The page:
Middle-east Arab News Opinion | Asharq Al-awsat

Signs of Skirmishes between Iraqi PMF Militants, Kurdish Peshmerga | ASHARQ AL-AWSAT English Archive 2005 -2017
Select Page
Media ID: 55366464

Members of Hashid Shaabi or Popular Mobilization Forces (PMF) fire towards Islamic State militant positions in west of Mosul, Iraq, December 28, 2016. REUTERS/Stringer

Baghdad, Irbil- Intense fighting broke out between the mostly Shi’ite Popular Mobilization forces (PMF) and Kurdish Peshmerga militants based in west Sinjar, a city in Mosul in northern Iraq. This comes off as the first registered encounter between the two groups since the launch of the Mosul offensive in October 17.

The Shi’ite militia shelled, two days ago, several Peshmerga locations near Sinjar. Kurdish forces revealed that they responded to the transgression, and should the offense be repeated there would be a louder and more sizable retaliation.

PMF Spokesperson Ahmed Assadi said a higher investigative committee has been formed between both forces which are looking into the shelling to prevent similar incidents in the future.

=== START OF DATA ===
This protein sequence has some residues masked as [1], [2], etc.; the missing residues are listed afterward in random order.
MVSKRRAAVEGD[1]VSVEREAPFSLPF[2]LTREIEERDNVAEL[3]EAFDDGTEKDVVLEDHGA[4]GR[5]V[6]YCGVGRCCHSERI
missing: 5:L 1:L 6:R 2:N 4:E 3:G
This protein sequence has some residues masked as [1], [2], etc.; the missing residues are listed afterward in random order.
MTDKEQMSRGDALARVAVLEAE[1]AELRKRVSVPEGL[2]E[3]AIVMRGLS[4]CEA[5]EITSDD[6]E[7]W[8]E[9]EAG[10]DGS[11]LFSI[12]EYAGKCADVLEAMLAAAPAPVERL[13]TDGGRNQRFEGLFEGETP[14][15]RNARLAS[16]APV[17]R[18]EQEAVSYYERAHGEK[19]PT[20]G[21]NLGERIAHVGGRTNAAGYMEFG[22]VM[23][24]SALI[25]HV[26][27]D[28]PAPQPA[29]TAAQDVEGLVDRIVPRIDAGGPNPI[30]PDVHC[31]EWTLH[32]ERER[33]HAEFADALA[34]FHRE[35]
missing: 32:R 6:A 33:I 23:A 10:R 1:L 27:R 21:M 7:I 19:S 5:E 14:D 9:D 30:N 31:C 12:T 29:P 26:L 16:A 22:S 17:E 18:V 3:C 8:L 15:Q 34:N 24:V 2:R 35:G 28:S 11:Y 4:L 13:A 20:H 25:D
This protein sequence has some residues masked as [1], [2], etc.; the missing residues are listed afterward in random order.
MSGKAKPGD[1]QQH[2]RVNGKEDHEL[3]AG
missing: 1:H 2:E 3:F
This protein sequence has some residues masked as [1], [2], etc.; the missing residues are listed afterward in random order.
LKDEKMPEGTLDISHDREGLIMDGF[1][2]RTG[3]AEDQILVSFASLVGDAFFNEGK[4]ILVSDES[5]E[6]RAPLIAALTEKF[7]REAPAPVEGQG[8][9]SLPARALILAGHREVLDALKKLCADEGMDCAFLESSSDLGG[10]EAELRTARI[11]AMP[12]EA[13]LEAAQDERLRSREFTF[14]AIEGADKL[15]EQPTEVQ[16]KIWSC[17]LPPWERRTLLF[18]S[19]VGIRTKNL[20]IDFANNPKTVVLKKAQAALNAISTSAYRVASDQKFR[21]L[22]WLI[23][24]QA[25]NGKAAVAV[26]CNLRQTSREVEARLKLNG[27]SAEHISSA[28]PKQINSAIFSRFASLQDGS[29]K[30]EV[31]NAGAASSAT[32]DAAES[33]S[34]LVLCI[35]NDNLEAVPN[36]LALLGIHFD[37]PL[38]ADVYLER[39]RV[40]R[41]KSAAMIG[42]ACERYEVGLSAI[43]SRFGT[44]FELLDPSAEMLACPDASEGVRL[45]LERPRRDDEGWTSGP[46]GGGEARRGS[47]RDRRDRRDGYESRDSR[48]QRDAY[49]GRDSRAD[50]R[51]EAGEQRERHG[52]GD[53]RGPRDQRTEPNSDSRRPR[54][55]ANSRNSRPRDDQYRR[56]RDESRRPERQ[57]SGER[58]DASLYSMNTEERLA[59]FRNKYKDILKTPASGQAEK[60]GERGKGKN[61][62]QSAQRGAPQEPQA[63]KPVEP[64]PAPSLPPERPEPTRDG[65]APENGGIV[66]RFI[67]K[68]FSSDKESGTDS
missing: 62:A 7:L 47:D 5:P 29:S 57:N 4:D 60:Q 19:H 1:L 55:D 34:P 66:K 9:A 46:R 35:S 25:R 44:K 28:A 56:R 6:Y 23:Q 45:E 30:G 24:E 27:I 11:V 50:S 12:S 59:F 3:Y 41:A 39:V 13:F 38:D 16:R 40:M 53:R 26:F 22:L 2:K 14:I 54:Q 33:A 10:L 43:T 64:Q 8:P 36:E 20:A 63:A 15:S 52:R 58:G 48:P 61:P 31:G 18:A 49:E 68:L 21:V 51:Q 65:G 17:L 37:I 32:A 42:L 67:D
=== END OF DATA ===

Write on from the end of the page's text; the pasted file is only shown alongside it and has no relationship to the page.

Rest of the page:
He elaborated that the Peshmerga are an integral part of Iraqi armed forces and partners in the fight against ISIS terror group.

Assadi highlighted the strong and comprehensive collaboration among the two groups. “We emphasize that Peshmerga is part of Iraqi forces. They are our brothers and partner in combating terrorism and defeating ISIS,” he said.

Peshmerga leader and Kurdistan Socialist Party leader Muhammad Haji Mahmud said that a number of PMF units and leaders want to exploit such confrontations to their own best interest. He carried on saying that should they choose to go to war, they would evidently lose.

PMF units, also called Hashd al-Shaabi, consist of over 51 Shi’ite militia groups which were created by the fatwa of the top Iranian cleric in Iraq Ali al-Sistani in 2014, and are probably the most controversial partaker in the military effort to retake Mosul.

Many Iraqi, Kurdish and international fronts have cast fears of the groups’ overt bigotry. Prior actions and violations PMF militias staged against Sunni Iraqi citizens in Fallujah, after it was cleared of ISIS dominance, are a great factor as to why such warnings were cast.

Human Rights Watch received information alleging that members of the Federal Police and the PMF had executed more than a dozen civilians from the Jumaila tribe fleeing Sajar, a village north of Fallujah.